While you are breaking your fast during the month of Ramadan there are others who are being forced to break theirs while still in detention in Guantanamo Bay. They want to eat and enjoy themselves with family, friend and worship after fasting but they just don’t want to do it in Gitmo Bay. Some of them have been determined to be worthy of being released years ago, yet still remain imprisoned for reasons they haven’t been told. I couldn’t watch this video at the link which details forced feeding of detainees there. Perhaps you can.
As Ramadan begins, more than 100 hunger-strikers in Guantánamo Bay continue their protest. More than 40 of them are being force-fed. A leaked document sets out the military instructions, or standard operating procedure, for force-feeding detainees. In this four-minute film made by Human Rights organisation Reprieve and Bafta award-winning director Asif Kapadia, US actor and rapper Yasiin Bey (formerly known as Mos Def), experiences the procedure
Warning: some viewers may find these images distressing
By Jason Leopold
On May 15, military officials at the Guantanamo Bay detention facility escorted visiting media to maximum security Camp 5, where non compliant prisoners are held, for a rare opportunity to observe the prisoners’ morning prayer. Aliya Hussain, who works with the Center for Constitutional Rights’ Global Justice Initiative, tweeted after she watched the video, “Despite all that’s cruel and unjust at Guantanamo, humanity perseveres.”
The visit to Camp 5 took place amid a mass hunger strike that is now entering its fourth month and counts 103 prisoners as taking part in the protest and 32 who are being force-fed. Media arrived at the camp at 4:30 am and were instructed to remain silent as the officer in charge of the camp did not want prisoners to know we were present. The prisoners did not leave their cells for prayer so we were unable to see them. What you are hearing (at 3:00 into the video) is the leader’s call to prayer being done from inside of his prison cell. The closest we in the media came to a seeing a prisoner on the cell block is when one man stuck his arms through a bean hole to hand the guard an unknown object. The guards walking the block are checking the prisoners cells every one to three minutes in accordance with their standard operating procedures. They are wearing “splash shields” over their faces to protect from being splashed with urine and feces, the military said.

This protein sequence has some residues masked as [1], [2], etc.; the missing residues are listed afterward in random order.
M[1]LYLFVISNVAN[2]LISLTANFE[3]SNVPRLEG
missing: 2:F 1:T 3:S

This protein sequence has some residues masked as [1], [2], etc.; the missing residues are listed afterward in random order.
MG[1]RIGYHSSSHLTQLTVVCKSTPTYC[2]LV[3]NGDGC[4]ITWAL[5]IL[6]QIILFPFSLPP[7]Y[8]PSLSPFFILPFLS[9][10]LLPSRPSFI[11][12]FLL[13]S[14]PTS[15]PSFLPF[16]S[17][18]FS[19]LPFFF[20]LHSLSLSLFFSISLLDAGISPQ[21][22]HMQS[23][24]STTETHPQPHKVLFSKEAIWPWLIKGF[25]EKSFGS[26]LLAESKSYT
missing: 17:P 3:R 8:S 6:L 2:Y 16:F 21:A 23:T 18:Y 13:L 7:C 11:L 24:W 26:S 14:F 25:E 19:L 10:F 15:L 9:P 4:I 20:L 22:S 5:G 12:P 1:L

As we exited the camp and waited outside for the gate to open, I looked up behind me and could see three very narrow prison cell windows. In one stood a prisoner dressed in white. He stared at me and gave me a “thumbs down” sign.
Hat tip @IngridMattson